She joined this project with esc because she felt that this is the next generation of people who do things. She wanted to bring everything that people already thought about and tried out and experimented with, so that there is an access to lived history, all the contradictions and the doubts, the good and the bad things, everything that already happened, because for the new generation it’s something that can only be read about. Even though today things are created in a completely different setting, the questions remain the same: what is it that technology does to us and what could an active role in that look like? What could an infrastructure be that is reflecting our needs? She mentions how it is good to bridge this history while also being sensitive to what has changed. She sees this change most clearly in this real wish for collectivity in a way that makes space for others. It’s not only a wish, it is really a practice. The Code of Conduct at Varia, for example, is really something that they live, part of how they do things and they have found ways to actually enact that. It’s not an abstract verbalization of something they aim for, it’s really part of how they do things. This is a huge change over the decades.
With / in Limits
Based on two conversations I had with Wendy Van Wynsberghe, Élodie Mugrefya, and Martino Morandi of Constant.
Constant works with many terms, they have a habit of collecting words, of thinking in multiplicities. True to this, yet working With / in Limits, they settled on three words that were part of their vocabulary already, and revisited them to see how they relate to environmental concerns. Environmental and social issues are so interconnected, and to me it’s interesting to see how taking care of small scale infrastructure in a thoughtful way has positive impacts across the board. Constant is thinking more and more in terms of these interconnections. When it comes to online content for instance, they aim to stay within the limits of the space they have on the server. They decided not to grow this space but to stick to what they already have. When they reach the maximum, they remove or downsize files. Constant has a long memory — they keep content from their entire history online and available — but this long presence is cheap in terms of space, because the older content is so small in comparison to content produced today. The more current practices are the problematic ones. Even though they max out their disk space occasionally, their system administrator will warn them in advance, giving them time to decide what to do instead of fixing it in a panic. They want to turn this into a protocol, into a regular practice.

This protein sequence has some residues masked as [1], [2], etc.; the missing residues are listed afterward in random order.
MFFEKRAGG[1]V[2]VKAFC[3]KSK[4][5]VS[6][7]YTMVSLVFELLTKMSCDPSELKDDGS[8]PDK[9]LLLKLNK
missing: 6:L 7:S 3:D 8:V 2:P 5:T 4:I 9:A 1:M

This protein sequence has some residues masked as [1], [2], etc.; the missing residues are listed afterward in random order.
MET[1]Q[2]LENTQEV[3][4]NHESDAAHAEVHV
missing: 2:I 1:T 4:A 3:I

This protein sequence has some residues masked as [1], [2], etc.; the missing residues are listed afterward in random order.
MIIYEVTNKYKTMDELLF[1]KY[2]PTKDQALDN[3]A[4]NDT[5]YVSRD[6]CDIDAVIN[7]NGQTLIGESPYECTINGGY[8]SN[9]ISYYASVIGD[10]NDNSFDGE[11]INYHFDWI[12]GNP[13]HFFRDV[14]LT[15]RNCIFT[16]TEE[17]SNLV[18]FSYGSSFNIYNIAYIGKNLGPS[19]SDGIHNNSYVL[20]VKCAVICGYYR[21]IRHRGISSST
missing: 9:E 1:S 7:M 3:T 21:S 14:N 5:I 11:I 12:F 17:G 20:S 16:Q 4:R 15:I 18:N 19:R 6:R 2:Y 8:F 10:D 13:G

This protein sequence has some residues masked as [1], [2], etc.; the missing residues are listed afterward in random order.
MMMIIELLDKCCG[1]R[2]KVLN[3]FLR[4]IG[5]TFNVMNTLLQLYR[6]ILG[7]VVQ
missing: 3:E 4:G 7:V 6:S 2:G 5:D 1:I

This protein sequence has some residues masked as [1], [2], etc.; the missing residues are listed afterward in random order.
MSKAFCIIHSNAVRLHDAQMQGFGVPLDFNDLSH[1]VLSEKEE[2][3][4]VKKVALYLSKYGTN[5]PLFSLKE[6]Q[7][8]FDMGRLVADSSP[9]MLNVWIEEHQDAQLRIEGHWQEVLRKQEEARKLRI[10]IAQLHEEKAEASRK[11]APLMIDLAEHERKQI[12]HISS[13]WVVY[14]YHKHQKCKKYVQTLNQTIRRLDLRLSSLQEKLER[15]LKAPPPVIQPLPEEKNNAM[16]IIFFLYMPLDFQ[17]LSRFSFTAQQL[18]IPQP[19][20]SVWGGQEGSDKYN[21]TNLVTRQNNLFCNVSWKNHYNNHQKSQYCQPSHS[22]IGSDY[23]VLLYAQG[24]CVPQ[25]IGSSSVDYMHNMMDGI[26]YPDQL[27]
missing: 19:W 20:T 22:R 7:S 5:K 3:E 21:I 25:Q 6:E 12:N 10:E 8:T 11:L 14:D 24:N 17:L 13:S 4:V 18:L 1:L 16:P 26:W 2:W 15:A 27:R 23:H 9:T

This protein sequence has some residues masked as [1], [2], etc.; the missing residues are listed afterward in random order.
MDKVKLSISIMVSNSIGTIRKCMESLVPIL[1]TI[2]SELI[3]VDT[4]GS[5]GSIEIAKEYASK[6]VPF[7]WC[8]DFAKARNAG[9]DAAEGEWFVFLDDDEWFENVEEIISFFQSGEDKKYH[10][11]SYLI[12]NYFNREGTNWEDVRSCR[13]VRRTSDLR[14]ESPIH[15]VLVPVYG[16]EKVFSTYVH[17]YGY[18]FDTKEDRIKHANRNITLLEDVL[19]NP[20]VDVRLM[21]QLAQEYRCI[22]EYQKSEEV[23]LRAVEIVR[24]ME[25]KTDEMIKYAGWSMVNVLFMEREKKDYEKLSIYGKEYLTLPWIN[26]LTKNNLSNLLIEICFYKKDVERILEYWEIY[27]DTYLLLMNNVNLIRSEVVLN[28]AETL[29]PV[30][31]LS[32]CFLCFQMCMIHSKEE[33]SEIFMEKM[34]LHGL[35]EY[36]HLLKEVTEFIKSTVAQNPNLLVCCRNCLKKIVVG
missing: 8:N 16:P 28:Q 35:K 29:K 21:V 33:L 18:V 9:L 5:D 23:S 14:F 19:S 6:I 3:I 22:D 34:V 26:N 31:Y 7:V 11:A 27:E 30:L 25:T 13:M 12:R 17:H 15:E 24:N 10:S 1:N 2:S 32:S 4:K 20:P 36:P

Linking environmental questions solely to CO2 emissions and electricity use pushes us into a small corner of metrics and narrow ways of engaging with alternative practices. Constant prefers a more holistic approach, because the most efficient forces are the ones that divert from the ‘cloud paradigm’, which might be super efficient, but propagates the narrative of unlimited and eternal use of services and storage. It pushes you to consume more. Constant is maybe less efficient but more aware of conditions of use, not pushing for more but working With / in Limits.
Speculative Libre Intersectional Technologies
In the coming years, Constant will focus their work through this acronym: SPLINT, which stands for Speculative Libre Intersectional Technologies.
“Speculative Libre Intersectional Technologies is a term invented to signal Constant’s commitment to answer the question: What could/should free and intersectional technologies do? More specifically, what kinds of devices and practices could address and counteract the systemic discriminations, oppressions and exclusions at play in today’s technologies? SPLINT explores the potential of technology for artistic practice and vice versa, at the intersection of intersectional feminism and open source software. SPLINT investigates the discriminations and structural problems inherent in technology, and nurtures the imagination and imaginative capacity of techno-realities that can contribute to an open, experimental and equitable digital art field.”
The overarching aim is paying attention to where violence and oppression happen in society. They don’t want to define this word too much yet, because it is a striving, a goal for the coming years, it has yet to develop. I do love the acronym, something that allows mending something broken by temporarily supporting the structures around it. One clear environmental focus is interspecies relationships. This theme will be the main focus during one year but they aim to carry the sensitivity of this focus throughout the whole five year period. Another clearly environmental focus is techno disobedience, which relates to the question of resource use and e-waste. The term stems from Ernesto Orozo’s research on Cuban repair culture and the creative repurposing of old devices out of necessity and relates to making do with what is already there. 18 19
Possible ongoingness is the third term Constant felt resonated with their practice. It came up in a conversation between Donna Haraway and Carry Wolfe, and captures this striving to support and nourish practices that involve feeling responsible towards others and the world, to work towards something common in the midst of political polarization and climate catastrophe.